Southern Comfort

Grand Jury Prize, Sundance Film Festival Grand Jury Prize, Hot Docs Film Festival First Prize Seattle Film Festival Grierson Award, Best Documentary


Southern Comfort is a 90-minute documentary about a 52-year-old female-to-male transsexual named Robert Eads who lives in the back hills of Georgia. "A hillbilly and proud of it," he cuts a striking figure – sharp-tongued, bearded, tobacco pipe in hand – Robert passes so well as a male that the local KKK asked him to join.

Though his home is nestled among tranquil hills dotted with hay bales, Robert confronts a world as hostile to him as if he were a black in the ante-bellum South.



Represented By:
Films Transit International, Inc.
USA: Diana Holtzberg
Tel: (212) 614-2808
Cell: (917) 757-1444
Territories outside USA: Jan Rofekamp
Tel: (514) 844-3358
Cell: (514) 862-0054



He was diagnosed with ovarian cancer, then turned away by over two dozen doctors who feared that taking on a transgendered patient might harm their practice.

The film follows the final year of Robert's life. Beginning in spring, Robert falls deeply in love with Lola, a male-to-female. That summer, his mother and father drive ten hours to visit their "lost daughter," a trip they know may be their last. Robert's final dream is to make it to the Southern Comfort Conference in Atlanta, America's preeminent transgendered gathering. Beating the odds, Robert addresses a crowd of 500 and takes Lola to "The Prom that Never Was."

The voices in Southern Comfort are not only rarely heard, they are commonly thought not to exist, even with the enormous success of Boys Don't Cry. A rare blend of humor, romance, and tragedy, Southern Comfort is the first film to intimately tell a trans-to-trans love story, set against a disturbing tale of gender bias as it unfolds before the camera.


Southern Comfort Behind the Scenes
Notes From the Director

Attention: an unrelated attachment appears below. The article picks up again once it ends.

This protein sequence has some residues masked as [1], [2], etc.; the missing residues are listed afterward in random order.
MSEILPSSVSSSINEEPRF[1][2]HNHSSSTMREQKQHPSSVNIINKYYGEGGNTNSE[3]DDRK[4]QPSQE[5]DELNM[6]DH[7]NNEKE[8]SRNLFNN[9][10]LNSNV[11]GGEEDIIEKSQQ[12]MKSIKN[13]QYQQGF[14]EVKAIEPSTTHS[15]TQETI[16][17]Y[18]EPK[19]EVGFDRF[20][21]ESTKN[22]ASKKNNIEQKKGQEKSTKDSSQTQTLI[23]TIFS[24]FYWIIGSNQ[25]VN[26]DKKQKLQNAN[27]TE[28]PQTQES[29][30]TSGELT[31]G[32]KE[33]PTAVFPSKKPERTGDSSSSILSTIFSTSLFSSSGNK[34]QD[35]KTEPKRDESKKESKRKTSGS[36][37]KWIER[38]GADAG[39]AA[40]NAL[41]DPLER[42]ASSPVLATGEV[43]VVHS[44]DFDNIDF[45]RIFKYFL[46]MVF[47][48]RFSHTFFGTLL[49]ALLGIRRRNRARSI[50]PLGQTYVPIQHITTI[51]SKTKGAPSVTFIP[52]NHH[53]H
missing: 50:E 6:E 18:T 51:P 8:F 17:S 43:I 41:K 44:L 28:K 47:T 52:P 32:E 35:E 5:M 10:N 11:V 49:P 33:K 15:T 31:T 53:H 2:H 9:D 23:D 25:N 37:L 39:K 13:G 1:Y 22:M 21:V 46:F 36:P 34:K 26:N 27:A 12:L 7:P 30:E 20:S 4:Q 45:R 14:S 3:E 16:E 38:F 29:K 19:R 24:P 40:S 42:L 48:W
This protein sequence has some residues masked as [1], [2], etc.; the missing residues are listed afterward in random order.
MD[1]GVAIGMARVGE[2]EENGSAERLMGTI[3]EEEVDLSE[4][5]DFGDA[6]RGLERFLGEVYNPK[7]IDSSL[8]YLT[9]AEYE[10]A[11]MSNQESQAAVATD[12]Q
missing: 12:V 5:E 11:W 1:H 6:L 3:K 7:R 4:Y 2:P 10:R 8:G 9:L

For over ten years I've been making films about misunderstood people on the margins of society, beginning with "Girltalk," a feature documentary on runaway teenage girls. The way minority groups are mistreated has always seemed to me to be closely tied to ignorance, and so my approach to my film subjects is to move in very close, to take audiences into the personal space of those considered different, a place where it becomes harder to shut the door on them.


I met Robert Eads in 1998, at an FTM (female-to-male) convention in Maryland, during a shoot for an A&E film on gender rights which I produced with my husband. Over coffee, Robert spoke about his ovarian cancer, how he was denied treatment, how he felt like a traitor to his body while giving birth to two sons. I called him a week later, and he agreed to go public for the first time in his life. "I knew you'd call,"
he said.

But the production was a risky proposition. Robert was dying. I had no time to raise money, and I was entering a delicate emotional situation out in rural Georgia, far from my own New York family . Furthermore, being mostly a director and editor, I had scarcely shot anything. But intimacy was required here. I bought a DV camera and did the filming myself, sometimes while recording sound as a one-person crew. Over Easter, we filmed the first shoot out of six over the course of 12 months.

Robert lived in the farmland of Taccoa, a small dot on the Georgia map. There we met Max, Cas and the others, all of them closeted. Their decision to participate in the film was major, but they felt that Robert's story was important, and took the risk. My co-producer, Elizabeth Adams, and I slept at one end of Robert's trailer home, always on-call, listening through the rooster crows outside for any movement. At dawn, we would jump up, sieze the equipment and film in our pajamas. In public, we told store owners that this was a film about our friend, awkwardly leaving out major details. At the Southern Comfort Convention, our filming was almost entirely restricted, since participants could lose their jobs and families with one slip of the camera lens. On top of this, jealousies threatened to split up the group, and Robert was slipping in and out of consciousness.

By winter, we balanced shooting with administering medication and backrubs. It was a rollercoaster. Every shoot seemed it would be the last one. But as if secretly choreographing the film, Robert would suggest the next scene. "We have to arrange for you to film my son..." I grew to love Robert, and it stretched me
to the limit to watch him die while still acting as film producer. But as Robert once told me, "If this film helps one other trans-man go to a doctor, or changes the heart of one straight person, then it's worth it."